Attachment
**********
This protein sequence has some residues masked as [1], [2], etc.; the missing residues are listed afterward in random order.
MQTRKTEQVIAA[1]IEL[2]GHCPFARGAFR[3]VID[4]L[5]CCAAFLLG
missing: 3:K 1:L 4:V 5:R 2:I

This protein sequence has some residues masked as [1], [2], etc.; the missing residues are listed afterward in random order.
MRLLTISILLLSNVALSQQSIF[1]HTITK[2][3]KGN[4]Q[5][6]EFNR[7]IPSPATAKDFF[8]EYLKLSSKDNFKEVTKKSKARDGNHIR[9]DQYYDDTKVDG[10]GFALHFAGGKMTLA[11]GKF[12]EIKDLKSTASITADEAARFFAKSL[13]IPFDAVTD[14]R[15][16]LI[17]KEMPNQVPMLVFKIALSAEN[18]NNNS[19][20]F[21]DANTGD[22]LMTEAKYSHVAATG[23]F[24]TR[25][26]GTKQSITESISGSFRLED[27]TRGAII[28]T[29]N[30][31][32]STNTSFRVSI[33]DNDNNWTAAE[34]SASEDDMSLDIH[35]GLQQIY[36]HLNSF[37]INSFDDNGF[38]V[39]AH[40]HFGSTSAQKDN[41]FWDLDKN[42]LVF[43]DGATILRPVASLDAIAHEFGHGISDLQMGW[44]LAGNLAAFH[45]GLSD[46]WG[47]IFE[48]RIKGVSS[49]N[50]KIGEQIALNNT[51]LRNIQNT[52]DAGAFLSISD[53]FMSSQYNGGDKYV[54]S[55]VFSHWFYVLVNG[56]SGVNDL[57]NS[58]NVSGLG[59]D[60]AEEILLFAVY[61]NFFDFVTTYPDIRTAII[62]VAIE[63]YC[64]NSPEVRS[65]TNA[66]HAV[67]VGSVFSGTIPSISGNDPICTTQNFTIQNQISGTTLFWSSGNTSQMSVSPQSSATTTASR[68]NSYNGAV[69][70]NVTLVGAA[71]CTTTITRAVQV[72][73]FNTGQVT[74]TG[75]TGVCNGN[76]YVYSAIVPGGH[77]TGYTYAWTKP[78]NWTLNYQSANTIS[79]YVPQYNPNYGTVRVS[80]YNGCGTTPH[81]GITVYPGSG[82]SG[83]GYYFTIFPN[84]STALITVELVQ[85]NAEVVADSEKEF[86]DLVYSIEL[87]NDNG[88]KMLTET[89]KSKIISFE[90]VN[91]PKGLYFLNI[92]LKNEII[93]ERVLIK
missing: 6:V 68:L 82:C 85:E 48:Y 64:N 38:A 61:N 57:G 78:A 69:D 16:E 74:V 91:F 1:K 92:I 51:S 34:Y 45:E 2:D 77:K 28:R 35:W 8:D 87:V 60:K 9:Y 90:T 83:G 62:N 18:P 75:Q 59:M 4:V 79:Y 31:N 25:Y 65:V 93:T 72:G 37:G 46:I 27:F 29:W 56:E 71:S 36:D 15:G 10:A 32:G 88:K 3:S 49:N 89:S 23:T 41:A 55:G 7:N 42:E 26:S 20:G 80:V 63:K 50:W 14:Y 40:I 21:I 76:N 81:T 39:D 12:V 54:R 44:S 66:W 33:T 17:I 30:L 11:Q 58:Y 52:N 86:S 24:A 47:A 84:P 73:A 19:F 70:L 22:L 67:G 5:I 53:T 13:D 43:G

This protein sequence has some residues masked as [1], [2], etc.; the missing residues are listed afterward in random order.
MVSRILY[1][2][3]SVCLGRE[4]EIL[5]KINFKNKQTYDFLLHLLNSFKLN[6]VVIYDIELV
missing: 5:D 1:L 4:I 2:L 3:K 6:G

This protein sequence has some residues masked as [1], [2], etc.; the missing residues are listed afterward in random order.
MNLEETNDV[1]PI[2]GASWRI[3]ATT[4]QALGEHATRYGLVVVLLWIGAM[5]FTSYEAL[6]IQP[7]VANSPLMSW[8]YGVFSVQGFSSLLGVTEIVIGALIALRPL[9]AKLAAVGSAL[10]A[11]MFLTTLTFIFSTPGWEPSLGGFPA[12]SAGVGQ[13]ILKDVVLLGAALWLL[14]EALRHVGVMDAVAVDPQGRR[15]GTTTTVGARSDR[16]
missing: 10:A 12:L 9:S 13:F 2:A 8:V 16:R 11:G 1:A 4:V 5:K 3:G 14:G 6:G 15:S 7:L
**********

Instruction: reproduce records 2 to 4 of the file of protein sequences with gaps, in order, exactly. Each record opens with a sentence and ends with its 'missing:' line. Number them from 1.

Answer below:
This protein sequence has some residues masked as [1], [2], etc.; the missing residues are listed afterward in random order.
MRLLTISILLLSNVALSQQSIF[1]HTITK[2][3]KGN[4]Q[5][6]EFNR[7]IPSPATAKDFF[8]EYLKLSSKDNFKEVTKKSKARDGNHIR[9]DQYYDDTKVDG[10]GFALHFAGGKMTLA[11]GKF[12]EIKDLKSTASITADEAARFFAKSL[13]IPFDAVTD[14]R[15][16]LI[17]KEMPNQVPMLVFKIALSAEN[18]NNNS[19][20]F[21]DANTGD[22]LMTEAKYSHVAATG[23]F[24]TR[25][26]GTKQSITESISGSFRLED[27]TRGAII[28]T[29]N[30][31][32]STNTSFRVSI[33]DNDNNWTAAE[34]SASEDDMSLDIH[35]GLQQIY[36]HLNSF[37]INSFDDNGF[38]V[39]AH[40]HFGSTSAQKDN[41]FWDLDKN[42]LVF[43]DGATILRPVASLDAIAHEFGHGISDLQMGW[44]LAGNLAAFH[45]GLSD[46]WG[47]IFE[48]RIKGVSS[49]N[50]KIGEQIALNNT[51]LRNIQNT[52]DAGAFLSISD[53]FMSSQYNGGDKYV[54]S[55]VFSHWFYVLVNG[56]SGVNDL[57]NS[58]NVSGLG[59]D[60]AEEILLFAVY[61]NFFDFVTTYPDIRTAII[62]VAIE[63]YC[64]NSPEVRS[65]TNA[66]HAV[67]VGSVFSGTIPSISGNDPICTTQNFTIQNQISGTTLFWSSGNTSQMSVSPQSSATTTASR[68]NSYNGAV[69][70]NVTLVGAA[71]CTTTITRAVQV[72][73]FNTGQVT[74]TG[75]TGVCNGN[76]YVYSAIVPGGH[77]TGYTYAWTKP[78]NWTLNYQSANTIS[79]YVPQYNPNYGTVRVS[80]YNGCGTTPH[81]GITVYPGSG[82]SG[83]GYYFTIFPN[84]STALITVELVQ[85]NAEVVADSEKEF[86]DLVYSIEL[87]NDNG[88]KMLTET[89]KSKIISFE[90]VN[91]PKGLYFLNI[92]LKNEII[93]ERVLIK
missing: 6:V 68:L 82:C 85:E 48:Y 64:N 38:A 61:N 57:G 78:A 69:D 16:E 74:V 91:F 1:K 92:I 51:S 34:Y 45:E 2:D 77:K 28:R 35:W 8:D 87:V 60:K 9:Y 90:T 83:G 62:N 18:P 75:Q 59:M 4:V 79:Y 31:N 25:Y 65:V 93:T 72:G 37:G 46:I 27:F 29:W 56:E 71:S 36:D 15:G 10:A 32:G 88:K 3:S 49:N 89:S 23:T 41:A 55:G 7:N 42:E 26:S 20:G 80:V 63:K 50:W 14:Y 40:I 21:I 76:N 81:T 39:D 12:V 54:R 44:S 66:W 33:T 17:I 30:L 11:Q 58:Y 52:N 86:S 24:A 47:A 84:P 73:A 19:F 70:L 22:L 67:G 5:I 53:T 13:D 43:G

This protein sequence has some residues masked as [1], [2], etc.; the missing residues are listed afterward in random order.
MVSRILY[1][2][3]SVCLGRE[4]EIL[5]KINFKNKQTYDFLLHLLNSFKLN[6]VVIYDIELV
missing: 5:D 1:L 4:I 2:L 3:K 6:G

This protein sequence has some residues masked as [1], [2], etc.; the missing residues are listed afterward in random order.
MNLEETNDV[1]PI[2]GASWRI[3]ATT[4]QALGEHATRYGLVVVLLWIGAM[5]FTSYEAL[6]IQP[7]VANSPLMSW[8]YGVFSVQGFSSLLGVTEIVIGALIALRPL[9]AKLAAVGSAL[10]A[11]MFLTTLTFIFSTPGWEPSLGGFPA[12]SAGVGQ[13]ILKDVVLLGAALWLL[14]EALRHVGVMDAVAVDPQGRR[15]GTTTTVGARSDR[16]
missing: 10:A 12:L 9:S 13:F 2:A 8:V 16:R 11:G 1:A 4:V 5:K 3:G 14:G 6:G 15:S 7:L